A black man shot dead by police in south London was unarmed, a police watchdog has confirmed, as his family called for a murder investigation.
Chris Kaba, a rapper who due to become a father within months, died after a chase involving armed officers that ended in Streatham Hill, south London, on Monday night.
His Audi was hemmed in by two police cars in narrow residential street Kirkstall Gardens and the 24-year-old, from Wembley, was killed by one round fired by an officer.
The Independent Office for Police Conduct said armed officers had pursued him after an automatic number plate recognition camera indicated the vehicle was linked to a firearms incident in the previous days.
The watchdog said “no non-police issue firearm has been recovered from the vehicle or the scene” following a detailed search of the area.
Mr Kaba’s family said on Wednesday they were “devastated” and needed “answers and accountability” over his death.
In a statement released through the charity Inquest, they said: “The family of Chris Kaba seek a homicide investigation into his death from the outset. We have today told the Independent Office for Police Conduct (IOPC) of that demand and that we do not want any delay as has happened in other fatal shootings – otherwise we and the wider public can have no confidence that the police will be held to account.
“We also want the IOPC to tell us whether or not a weapon was found in any search of the vehicle that Chris was driving. We have not received this information even though the shooting happened almost two days ago.
“Finally, we are desperately appealing for any witnesses, whether before, during or after the pursuit and the shooting, to come forward to the IOPC and/or to our solicitors at Hickman and Rose.
“We are devastated; we need answers and we need accountability. We are worried that if Chris had not been black, he would have been arrested on Monday evening and not had his life cut short.”
The IOPC said it had met with Mr Kaba’s family on Wednesday to update them on its investigation.
Sal Naseem, regional director of the watchdog, said: “We recognise that there is community concern following this incident and we appreciate that questions will remain around how Mr Kaba tragically ended up being fatally shot following an attempted vehicle stop.
“We are working hard to piece together all of the circumstances surrounding this incident and we want to reassure the community that these questions will be answered in due course, however it will take some time before our investigation is able to uncover all of the facts. While these details are still being confirmed, we ask that the public avoid speculating about this incident out of respect for Mr Kaba’s family and for anyone else affected.”
Mr Kaba’s car and police vehicles involved in the chase have been taken to a secure location for a detailed forensic examination.
The IOPC said a Metropolitan Police probe into the firearms incident which the Audi was allegedly linked to was ongoing and “ it would not be appropriate to provide further information”.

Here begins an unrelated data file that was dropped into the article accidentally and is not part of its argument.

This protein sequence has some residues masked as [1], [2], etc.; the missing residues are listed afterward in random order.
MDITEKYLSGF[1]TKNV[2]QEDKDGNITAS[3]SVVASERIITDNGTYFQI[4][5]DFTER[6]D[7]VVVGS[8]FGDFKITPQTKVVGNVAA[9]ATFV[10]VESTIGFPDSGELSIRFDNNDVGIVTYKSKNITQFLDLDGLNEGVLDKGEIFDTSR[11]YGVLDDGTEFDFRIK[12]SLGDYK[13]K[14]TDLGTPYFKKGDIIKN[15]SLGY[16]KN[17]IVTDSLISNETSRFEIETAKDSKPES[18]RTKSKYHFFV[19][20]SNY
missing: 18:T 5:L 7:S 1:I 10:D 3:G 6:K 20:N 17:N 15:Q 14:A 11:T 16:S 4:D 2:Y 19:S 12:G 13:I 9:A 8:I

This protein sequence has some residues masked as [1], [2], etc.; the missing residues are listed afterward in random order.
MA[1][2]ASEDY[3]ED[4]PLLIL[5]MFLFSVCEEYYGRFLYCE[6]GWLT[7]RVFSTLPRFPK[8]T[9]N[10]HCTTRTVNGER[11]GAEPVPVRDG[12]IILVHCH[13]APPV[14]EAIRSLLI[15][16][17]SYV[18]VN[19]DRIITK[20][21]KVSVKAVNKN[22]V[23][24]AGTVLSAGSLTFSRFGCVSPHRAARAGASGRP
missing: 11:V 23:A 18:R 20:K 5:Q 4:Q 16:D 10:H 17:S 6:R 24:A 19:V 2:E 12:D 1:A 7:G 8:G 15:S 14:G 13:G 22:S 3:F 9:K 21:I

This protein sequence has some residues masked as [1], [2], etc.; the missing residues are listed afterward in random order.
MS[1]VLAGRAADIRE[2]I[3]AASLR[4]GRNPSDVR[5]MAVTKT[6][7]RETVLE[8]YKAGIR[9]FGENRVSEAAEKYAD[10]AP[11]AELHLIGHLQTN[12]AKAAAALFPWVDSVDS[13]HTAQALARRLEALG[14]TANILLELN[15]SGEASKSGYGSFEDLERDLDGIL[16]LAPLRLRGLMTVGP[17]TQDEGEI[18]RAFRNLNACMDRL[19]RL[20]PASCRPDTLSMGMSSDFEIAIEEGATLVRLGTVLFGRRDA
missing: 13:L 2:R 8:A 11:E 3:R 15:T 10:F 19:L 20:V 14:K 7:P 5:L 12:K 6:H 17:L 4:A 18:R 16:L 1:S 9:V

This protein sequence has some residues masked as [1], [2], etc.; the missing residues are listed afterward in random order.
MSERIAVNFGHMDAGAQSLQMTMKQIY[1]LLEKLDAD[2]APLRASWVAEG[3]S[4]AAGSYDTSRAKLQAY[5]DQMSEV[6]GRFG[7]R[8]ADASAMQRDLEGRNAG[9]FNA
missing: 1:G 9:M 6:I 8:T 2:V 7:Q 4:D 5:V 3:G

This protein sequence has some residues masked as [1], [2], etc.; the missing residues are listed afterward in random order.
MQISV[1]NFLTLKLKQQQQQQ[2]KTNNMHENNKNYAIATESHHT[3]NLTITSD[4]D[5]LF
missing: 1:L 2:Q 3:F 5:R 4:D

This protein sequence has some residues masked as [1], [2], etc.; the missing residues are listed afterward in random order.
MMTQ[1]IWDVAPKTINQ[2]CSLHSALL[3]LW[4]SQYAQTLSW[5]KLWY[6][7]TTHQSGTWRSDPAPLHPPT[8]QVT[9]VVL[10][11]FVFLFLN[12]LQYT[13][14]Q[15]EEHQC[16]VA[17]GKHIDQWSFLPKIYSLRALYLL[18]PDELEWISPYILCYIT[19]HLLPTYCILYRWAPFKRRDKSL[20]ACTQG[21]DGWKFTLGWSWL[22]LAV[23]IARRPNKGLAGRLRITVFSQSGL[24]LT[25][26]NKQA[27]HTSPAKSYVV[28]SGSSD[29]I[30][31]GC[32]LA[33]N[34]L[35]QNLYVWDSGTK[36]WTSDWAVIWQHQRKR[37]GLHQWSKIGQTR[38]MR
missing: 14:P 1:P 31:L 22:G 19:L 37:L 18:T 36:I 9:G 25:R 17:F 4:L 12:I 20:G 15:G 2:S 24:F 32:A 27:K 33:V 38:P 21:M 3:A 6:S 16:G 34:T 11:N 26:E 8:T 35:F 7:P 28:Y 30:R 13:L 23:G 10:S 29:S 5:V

The Met has expressed its condolences to Mr Kaba’s loved ones, saying the force understood that “the family and community want answers”.
In a statement issued earlier on Wednesday, Commander Alexis Boon said the incident was “extremely concerning” and vowed the force would co-operate with the police watchdog in its aftermath.
The officer said: “I would like to express my sincere condolences to the family and friends of the man who died and I recognise the devastating and lasting impact this tragic incident will have on them.
“I understand that this incident is extremely concerning and I would like to reassure the community that the Met is co-operating fully with the Independent Office for Police Conduct as they carry out a thorough and independent investigation.”
Prosper Kaba, Mr Kaba’s father, told BBC News: “Really we are shocked to see that in this century from a specialist of the law like police, can shortcut someone’s life, especially a young boy.”
Mother Helen Nkama, speaking through tears, said: “My heart is broken. I am speechless. My heart is broken.”
She added: “I need justice to be done for Chris.”
The pastor at a church which Mr Kaba, from Wembley, west London, attended as a child said there were discussions in the community about organising a vigil for him.
Reverend Siaa-Liane Mathurin, of New Park Road Baptist Church, said: “Chris came to the church when he was little. He was from round here, he lived just over the road.
“The community are scared. I’ve had young people come to me asking ‘why did they shoot him?’
“There are families who didn’t send their kids to school today.
“I’m speaking to community leaders about organising a demonstration or a vigil.”
Speaking at the scene on Tuesday, Kim Alleyne, 49, whose daughter Karimah Waite was engaged to Mr Kaba, said of him: “He was so loved. He was so funny. He was super kind. Crazy. He was always happy. He’d do anything for you.
“He was a fiance, he was due to get married in five months’ time. He’s got a baby on the way that he’s never going to see.
“It’s horrible and so shocking and so sad.”
Some paying tribute at the scene said Mr Kaba was a rapper known as Madix or Mad Itch 67.
Jefferson Bosela, 27, who was Mr Kaba’s cousin, said: “He was a good person, a good, happy guy. He didn’t deserve that. No-one deserves that.
“Nobody deserves to be shot by the police, whether they are a good person or a bad person.”
Sadiq Khan, the mayor of London, said: “When anyone loses their life as a result of police force, it's important it is properly and thoroughly investigated.
“It's right the IOPC are undertaking an investigation into the shooting of Chris Kaba, who we now have confirmation was unarmed.
“ The IOPC are fully aware of community concerns and the importance of transparency about this very serious incident. A community reference group is being brought together to improve local engagement.”